' ' Cinema Romantico: Friday's Old Fashioned: Blind Date (1987)

Friday, July 31, 2015

Friday's Old Fashioned: Blind Date (1987)

The thing about a Blind Date, of course, is that you don’t know the other person, haven’t seen them, have no idea how they act, etc. That’s what can make a Blind Date such a torturous, potentially humorous, situation. What’s interesting about “Blind Date”, however, is that it gives away the reveal before the reveal happens. Everybody tells Walter Davis (Bruce Willis) not to let his Blind Date drink. And yet, he fails to abide, perhaps because this is an eighties screwball comedy and in the eighties Reagan ran things and because Reagan ran things everything was perfect and nothing bad could happen and so if someone tells you not to give your Blind Date a drink you do anyway because fate isn’t something to be tempted but ignored. We are masters of our fate.

This revealing of the reveal takes some air out of the whole premise, and that’s how much of “Blind Date” feels – airless. It’s directed by Blake Edwards, who in 1987 would have been considered a venerable professional of the sort of hijinks hilarity required by this screwball comedy. Though he also helmed sobering dramas like “Days of Wine and Roses”, he was perhaps best known for this “Pink Panther” movies, films in which he demonstrated his knack for staging pratfalls. They were, however, elevated to greatness on account of Peter Sellers immortal riotous turn as Inspector Clouseau. Edwards knew just where to put the camera for Clouseau’s practice tangles with Kato, sure, but it was Sellers’ body language that took it to the next level. Director and Actor sang in harmony. “Blind Date”, however, suffers from a lack of a comparable performers.

Willis is primarily the straight man, tasked with conveying alternating charmed and exasperated reactions to Nadia Gates, the woman who gives the film its title. She’s played by Kim Basinger in a performance that is simply too un-manic to be the heroine required of a screwball. When he first meet her, she seems perfect, as she must, sort of a live-action embodiment of Holli Would. With one drink, though, she becomes a destructive force, wasting no time in screwing up Walter’s big dinner for whom she goes as better half and then getting him fired. Yet the manner in which she levels destruction is so disappointingly low-key. She’s a far cry from Elaine Benes getting soused on Schnapps. It’s, like, 57 years too late but imagine Jean Harlow in the role and the alcohol-infused chaos would be electric. Or imagine modern day Parker Posey having a few cocktails and going mainstream. The best we get in “Blind Date” is the moment Walter pleads with a bouncer while Nadia subtly slides into his stool in the background and quietly knocks back his scotch and soda. Even worse, the script calls for her to swing from drunk to sober on a dime, again and again. Nit-picking isn’t my forte but even I know you can’t get a clear head without at least a couple gallons of water and a 2lb burrito.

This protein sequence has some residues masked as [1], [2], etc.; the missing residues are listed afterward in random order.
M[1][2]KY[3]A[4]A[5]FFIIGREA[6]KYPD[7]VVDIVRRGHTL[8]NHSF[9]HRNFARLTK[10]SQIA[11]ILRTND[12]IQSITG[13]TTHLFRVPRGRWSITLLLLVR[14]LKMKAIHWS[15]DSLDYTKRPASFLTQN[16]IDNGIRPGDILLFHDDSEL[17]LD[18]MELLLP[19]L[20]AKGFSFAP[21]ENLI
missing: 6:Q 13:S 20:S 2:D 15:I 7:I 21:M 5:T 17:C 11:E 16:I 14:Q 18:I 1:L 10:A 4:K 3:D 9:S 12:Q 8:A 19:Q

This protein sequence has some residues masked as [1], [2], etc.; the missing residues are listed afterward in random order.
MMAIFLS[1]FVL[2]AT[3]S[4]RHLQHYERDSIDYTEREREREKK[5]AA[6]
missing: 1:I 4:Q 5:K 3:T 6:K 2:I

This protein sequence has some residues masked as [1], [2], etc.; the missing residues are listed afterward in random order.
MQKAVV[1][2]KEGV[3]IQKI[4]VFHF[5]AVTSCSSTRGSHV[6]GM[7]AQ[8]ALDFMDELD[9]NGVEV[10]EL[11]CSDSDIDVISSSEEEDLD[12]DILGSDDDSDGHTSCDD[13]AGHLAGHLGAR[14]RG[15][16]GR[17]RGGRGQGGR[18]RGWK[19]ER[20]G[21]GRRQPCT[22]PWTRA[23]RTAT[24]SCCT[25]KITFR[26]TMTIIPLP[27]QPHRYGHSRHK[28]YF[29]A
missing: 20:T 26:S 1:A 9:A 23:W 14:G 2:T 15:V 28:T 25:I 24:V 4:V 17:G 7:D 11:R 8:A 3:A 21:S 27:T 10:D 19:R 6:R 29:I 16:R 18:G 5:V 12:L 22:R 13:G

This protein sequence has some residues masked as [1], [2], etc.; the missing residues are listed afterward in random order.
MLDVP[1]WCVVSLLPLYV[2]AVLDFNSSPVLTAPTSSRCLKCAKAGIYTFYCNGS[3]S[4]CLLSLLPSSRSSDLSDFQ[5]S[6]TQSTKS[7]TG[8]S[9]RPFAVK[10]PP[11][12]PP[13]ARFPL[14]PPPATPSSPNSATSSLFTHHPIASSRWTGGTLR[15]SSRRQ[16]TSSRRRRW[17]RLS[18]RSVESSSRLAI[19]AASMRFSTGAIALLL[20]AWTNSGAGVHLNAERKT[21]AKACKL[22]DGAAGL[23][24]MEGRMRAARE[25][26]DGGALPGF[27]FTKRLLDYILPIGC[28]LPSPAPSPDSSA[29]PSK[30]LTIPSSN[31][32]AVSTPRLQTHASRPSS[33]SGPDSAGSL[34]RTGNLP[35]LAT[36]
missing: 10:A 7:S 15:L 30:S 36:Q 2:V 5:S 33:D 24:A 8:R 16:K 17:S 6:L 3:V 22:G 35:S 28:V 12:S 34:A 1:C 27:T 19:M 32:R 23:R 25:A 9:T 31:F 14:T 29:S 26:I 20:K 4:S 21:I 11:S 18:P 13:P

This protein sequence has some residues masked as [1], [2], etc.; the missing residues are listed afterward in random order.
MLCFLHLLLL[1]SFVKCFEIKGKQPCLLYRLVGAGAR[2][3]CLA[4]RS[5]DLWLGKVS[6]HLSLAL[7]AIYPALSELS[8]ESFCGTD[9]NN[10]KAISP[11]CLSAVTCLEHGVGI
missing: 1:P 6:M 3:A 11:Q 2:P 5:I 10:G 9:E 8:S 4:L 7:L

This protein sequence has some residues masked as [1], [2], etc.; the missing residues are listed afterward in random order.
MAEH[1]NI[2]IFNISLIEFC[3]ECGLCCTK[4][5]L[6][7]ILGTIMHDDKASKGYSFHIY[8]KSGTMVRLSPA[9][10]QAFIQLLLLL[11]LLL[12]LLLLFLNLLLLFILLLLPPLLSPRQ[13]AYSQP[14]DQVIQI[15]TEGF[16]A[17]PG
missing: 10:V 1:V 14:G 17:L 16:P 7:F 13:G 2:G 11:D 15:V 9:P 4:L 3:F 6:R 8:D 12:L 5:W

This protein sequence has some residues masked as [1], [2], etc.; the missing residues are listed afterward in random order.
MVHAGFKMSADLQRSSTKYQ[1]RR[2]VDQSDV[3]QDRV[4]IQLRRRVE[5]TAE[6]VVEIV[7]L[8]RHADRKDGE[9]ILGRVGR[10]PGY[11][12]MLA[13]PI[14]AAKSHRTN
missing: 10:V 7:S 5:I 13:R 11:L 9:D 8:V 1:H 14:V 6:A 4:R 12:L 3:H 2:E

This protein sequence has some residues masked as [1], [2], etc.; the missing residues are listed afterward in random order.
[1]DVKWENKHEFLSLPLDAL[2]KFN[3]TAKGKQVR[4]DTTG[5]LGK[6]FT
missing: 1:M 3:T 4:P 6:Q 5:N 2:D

The MVP of the cast, in fact, turns out to be its principal supporting player, John Larroquette. He plays David Bedford, a lawyer and Nadia’s former beau, still fancying himself her primo suitor, showing up an early scene, as nice as can be, before quickly devolving, threatening Walter, punching out anyone’s lights who gets in his way, ably embodying the sort of crazy we might have expected from Nadia. Throwing himself into each gag with abandon, a White Knight whose chivalry is communicated exclusively in hysteria, Larroquette comes across like the true spirit animal to Blake Edwards. The absolute best involves his stalking in the new happy/unhappy couple by automobile, turning up like it’s “Duel”, and then repeatedly crashing through storefront windows. He’ll do whatever it takes for the joke. This is a man with the mania required of a screwball comedy.

For a good awhile it appears “Blind Date” might be going the all-in-one-night route, like a more classically inclined “After Hours.” It runs out of steam, though, and tosses Walter in jail and saving his skin requires representation from David which requires Nadia to say yes to David’s marriage proposal. So a third act of Walter running in to break up a wedding ensues which is done professionally enough but without any real hectic glee as Larroquette is required to tone down his antics so Willis can take center stage. Alas. Larroquette’s character may not have deserved the heroine, but he deserved a better end than to stand aside and watch the movie pass him by.

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